The XFL sale to Dwayne “The Rock” Johnson was big news Monday morning, as the former WWE personality and current Hollywood megastar reportedly paid $15 million with a group of investors for the defunct pro football league. But before all the “T’s” are crossed and the “I’s” are dotted — and because it’s 2020 and we can’t have nice things — the sale still has some procedural things to go through before being finalized.
According to the XFL Newsroom, the XFL sale to “The Rock” is currently being objected to by the league’s committee of unsecured creditors, claiming that the $15 million from Johnson and his group isn’t nearly enough for the entire league.
The XFL's committee of unsecured creditors has filed an objection to The Rock deal over what is included in the sale
— Daniel Kaplan (@KaplanSportsBiz) August 3, 2020
This comes just hours after XFL President John Pollack had the following to say about the apparent deal with Johnson and his investor group.
“This is a Hollywood ending to our sale process and an awesome new start for the XFL. Dany, Dwayne and Gerry are a dream team ownership group and the XFL is in the best possible hands for the exciting journey ahead.”
So, let’s pump the brakes on the optimism about the XFL sale to Johnson and his group at this very moment. Take a look below at the dispute from the league’s committee of unsecured creditors — which outlines that it’s their main priority to get as much money as possible for all the assets in the league. Hey, nothing wrong with that, right?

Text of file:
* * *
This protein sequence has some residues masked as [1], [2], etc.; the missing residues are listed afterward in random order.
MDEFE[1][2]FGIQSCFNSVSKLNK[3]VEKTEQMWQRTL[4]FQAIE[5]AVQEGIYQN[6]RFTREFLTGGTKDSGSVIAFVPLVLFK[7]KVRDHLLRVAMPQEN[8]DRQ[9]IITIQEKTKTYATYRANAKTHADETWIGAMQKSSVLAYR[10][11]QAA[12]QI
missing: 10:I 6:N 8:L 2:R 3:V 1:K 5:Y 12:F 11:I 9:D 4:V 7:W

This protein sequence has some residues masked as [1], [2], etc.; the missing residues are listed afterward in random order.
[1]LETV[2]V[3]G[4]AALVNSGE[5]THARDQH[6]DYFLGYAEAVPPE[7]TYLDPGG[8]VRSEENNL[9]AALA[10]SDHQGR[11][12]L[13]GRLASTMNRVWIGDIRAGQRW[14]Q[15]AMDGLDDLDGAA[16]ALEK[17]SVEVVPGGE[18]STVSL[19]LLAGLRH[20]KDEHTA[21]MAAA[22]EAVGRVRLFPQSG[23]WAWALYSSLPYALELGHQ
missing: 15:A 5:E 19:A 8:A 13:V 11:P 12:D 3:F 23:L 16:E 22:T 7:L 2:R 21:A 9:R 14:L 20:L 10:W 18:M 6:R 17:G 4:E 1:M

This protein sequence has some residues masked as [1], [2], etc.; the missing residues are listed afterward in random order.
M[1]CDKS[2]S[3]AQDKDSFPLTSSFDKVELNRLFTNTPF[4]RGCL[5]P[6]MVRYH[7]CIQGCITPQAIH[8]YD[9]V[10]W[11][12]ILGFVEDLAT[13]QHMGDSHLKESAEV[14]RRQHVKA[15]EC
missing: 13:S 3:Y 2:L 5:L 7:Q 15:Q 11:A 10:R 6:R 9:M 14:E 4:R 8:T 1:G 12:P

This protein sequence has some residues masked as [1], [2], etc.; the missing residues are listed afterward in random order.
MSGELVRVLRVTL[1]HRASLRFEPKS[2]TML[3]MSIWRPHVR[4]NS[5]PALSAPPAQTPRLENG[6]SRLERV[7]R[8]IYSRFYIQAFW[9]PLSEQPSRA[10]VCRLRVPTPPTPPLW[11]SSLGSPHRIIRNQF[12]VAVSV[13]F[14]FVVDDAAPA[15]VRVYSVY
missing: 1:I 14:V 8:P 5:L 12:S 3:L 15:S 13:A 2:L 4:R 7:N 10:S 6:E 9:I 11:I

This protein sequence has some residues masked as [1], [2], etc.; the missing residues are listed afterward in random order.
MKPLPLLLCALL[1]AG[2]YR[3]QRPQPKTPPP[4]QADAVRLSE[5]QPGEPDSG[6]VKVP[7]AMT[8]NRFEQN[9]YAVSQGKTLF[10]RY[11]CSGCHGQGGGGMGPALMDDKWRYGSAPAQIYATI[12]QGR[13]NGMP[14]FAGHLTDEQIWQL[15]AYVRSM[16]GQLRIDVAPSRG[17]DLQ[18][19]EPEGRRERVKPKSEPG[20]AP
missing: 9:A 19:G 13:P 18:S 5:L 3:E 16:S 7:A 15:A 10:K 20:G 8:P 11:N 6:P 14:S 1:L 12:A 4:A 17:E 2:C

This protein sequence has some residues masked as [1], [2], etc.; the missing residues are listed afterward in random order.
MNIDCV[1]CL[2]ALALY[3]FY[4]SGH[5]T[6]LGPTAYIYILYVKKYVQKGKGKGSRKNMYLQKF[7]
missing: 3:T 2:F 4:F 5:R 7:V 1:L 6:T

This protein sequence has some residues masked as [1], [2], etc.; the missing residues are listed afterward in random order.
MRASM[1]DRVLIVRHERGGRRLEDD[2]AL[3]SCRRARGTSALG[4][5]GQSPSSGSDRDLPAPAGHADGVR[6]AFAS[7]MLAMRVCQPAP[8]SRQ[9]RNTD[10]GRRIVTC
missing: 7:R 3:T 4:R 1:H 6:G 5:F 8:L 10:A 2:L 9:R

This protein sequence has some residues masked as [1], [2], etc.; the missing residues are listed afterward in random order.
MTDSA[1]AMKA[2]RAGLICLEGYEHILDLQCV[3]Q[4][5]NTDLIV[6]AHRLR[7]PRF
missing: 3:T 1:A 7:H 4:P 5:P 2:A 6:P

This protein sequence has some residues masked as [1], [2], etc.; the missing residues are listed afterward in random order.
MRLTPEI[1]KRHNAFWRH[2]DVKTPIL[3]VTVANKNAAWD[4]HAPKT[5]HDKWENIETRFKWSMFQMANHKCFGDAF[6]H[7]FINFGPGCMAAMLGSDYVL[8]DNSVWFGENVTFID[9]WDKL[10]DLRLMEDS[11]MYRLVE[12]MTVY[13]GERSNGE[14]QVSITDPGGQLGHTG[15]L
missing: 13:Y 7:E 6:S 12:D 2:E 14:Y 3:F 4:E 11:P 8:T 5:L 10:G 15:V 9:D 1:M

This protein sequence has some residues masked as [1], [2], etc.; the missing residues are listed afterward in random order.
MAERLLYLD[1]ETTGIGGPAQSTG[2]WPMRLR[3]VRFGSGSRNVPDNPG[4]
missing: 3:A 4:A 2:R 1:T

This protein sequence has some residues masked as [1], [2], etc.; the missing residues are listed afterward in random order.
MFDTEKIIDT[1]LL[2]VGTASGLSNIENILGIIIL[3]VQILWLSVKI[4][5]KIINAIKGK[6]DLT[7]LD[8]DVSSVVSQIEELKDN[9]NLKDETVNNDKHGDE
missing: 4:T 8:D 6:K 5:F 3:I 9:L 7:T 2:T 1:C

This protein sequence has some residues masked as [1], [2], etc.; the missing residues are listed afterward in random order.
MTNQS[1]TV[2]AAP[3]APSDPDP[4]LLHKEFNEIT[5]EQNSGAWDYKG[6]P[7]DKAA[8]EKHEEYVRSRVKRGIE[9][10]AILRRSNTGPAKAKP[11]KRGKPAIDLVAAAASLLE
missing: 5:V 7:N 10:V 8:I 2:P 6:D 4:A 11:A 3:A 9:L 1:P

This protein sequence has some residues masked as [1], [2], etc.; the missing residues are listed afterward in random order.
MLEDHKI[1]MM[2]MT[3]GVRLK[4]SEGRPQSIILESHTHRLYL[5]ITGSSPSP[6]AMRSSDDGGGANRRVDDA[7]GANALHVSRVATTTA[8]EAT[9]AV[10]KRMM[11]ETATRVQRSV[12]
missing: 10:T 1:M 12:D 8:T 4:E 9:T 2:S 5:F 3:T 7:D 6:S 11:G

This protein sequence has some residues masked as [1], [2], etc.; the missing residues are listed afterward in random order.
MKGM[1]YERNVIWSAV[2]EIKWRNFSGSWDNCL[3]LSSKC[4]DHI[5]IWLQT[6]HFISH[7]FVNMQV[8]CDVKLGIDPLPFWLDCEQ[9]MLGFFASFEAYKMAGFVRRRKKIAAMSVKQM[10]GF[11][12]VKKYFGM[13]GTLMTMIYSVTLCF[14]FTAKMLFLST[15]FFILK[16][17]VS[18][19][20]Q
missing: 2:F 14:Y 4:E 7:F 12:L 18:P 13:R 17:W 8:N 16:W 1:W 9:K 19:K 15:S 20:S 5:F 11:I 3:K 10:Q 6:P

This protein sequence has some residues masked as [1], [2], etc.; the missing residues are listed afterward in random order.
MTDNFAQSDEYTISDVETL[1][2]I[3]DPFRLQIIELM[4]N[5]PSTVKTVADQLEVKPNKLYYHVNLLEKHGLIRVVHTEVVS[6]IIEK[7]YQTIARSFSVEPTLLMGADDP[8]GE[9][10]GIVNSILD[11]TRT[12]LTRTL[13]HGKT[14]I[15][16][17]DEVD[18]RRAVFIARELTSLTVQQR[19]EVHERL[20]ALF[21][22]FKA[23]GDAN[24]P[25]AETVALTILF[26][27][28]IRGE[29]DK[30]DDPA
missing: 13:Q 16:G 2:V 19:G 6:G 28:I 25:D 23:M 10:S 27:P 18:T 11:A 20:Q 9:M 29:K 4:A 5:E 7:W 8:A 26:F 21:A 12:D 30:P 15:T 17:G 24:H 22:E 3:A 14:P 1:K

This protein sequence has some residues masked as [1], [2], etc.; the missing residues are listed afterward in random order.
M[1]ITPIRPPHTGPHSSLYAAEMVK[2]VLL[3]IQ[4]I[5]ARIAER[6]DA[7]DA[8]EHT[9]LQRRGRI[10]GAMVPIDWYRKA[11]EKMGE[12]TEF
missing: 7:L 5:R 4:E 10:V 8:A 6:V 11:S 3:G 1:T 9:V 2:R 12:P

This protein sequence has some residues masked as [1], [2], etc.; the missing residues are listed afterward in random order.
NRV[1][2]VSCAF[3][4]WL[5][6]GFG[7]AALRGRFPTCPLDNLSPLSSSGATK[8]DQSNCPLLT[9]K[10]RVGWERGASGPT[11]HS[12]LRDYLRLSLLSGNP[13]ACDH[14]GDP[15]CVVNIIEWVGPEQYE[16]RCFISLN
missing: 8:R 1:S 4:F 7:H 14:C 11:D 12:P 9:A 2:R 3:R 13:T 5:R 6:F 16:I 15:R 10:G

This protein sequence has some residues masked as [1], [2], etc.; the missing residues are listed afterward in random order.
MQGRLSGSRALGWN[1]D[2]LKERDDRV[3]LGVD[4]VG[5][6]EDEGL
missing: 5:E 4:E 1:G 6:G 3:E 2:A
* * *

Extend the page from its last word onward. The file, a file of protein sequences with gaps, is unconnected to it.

Per XFL Newsroom:
While the Committee has been and remains supportive of a competitive sale process run by the Debtor that attracted a qualifying bid from the Proposed Buyer, the Debtor’s role as a fiduciary to the estate and its constituents does not end with securing that offer. Rather, the Debtor has an ongoing obligation to negotiate terms with the Proposed Buyer that are most favorable to the estate and do not unduly prejudice its creditors. The proposed APA, however, does not reflect such terms and seeks to strip the estate of valuable assets for no consideration. As such, the Committee has significant concerns that the Sale contemplated with the Proposed Buyer does not satisfy the sound business purpose test, and is not in the best interests of the Debtor’s estate.
It is crucial that the Debtor perform an analysis to determine whether the value of each of the assets included in the Sale is truly maximized. Unless and until a thorough review and analysis of the value of the Purchased Claims is completed — or the Proposed Buyer removes the Purchased Claims from the Sale or provides additional consideration to support their purchase — unsecured creditors will be unduly prejudiced by the contemplated Sale.
Although this is just a small hiccup in the sale process, one would imagine Dwayne “The Rock” Johnson and his fellow investors will get this squared away with the league’s committee of unsecured creditors to complete the XFL sale. And while the league hopes to return in 2021 — assuming this sale becomes official — it’ll be interesting to see how the league operates given the pandemic, new ownership and the introduction of some new rules and gameplay.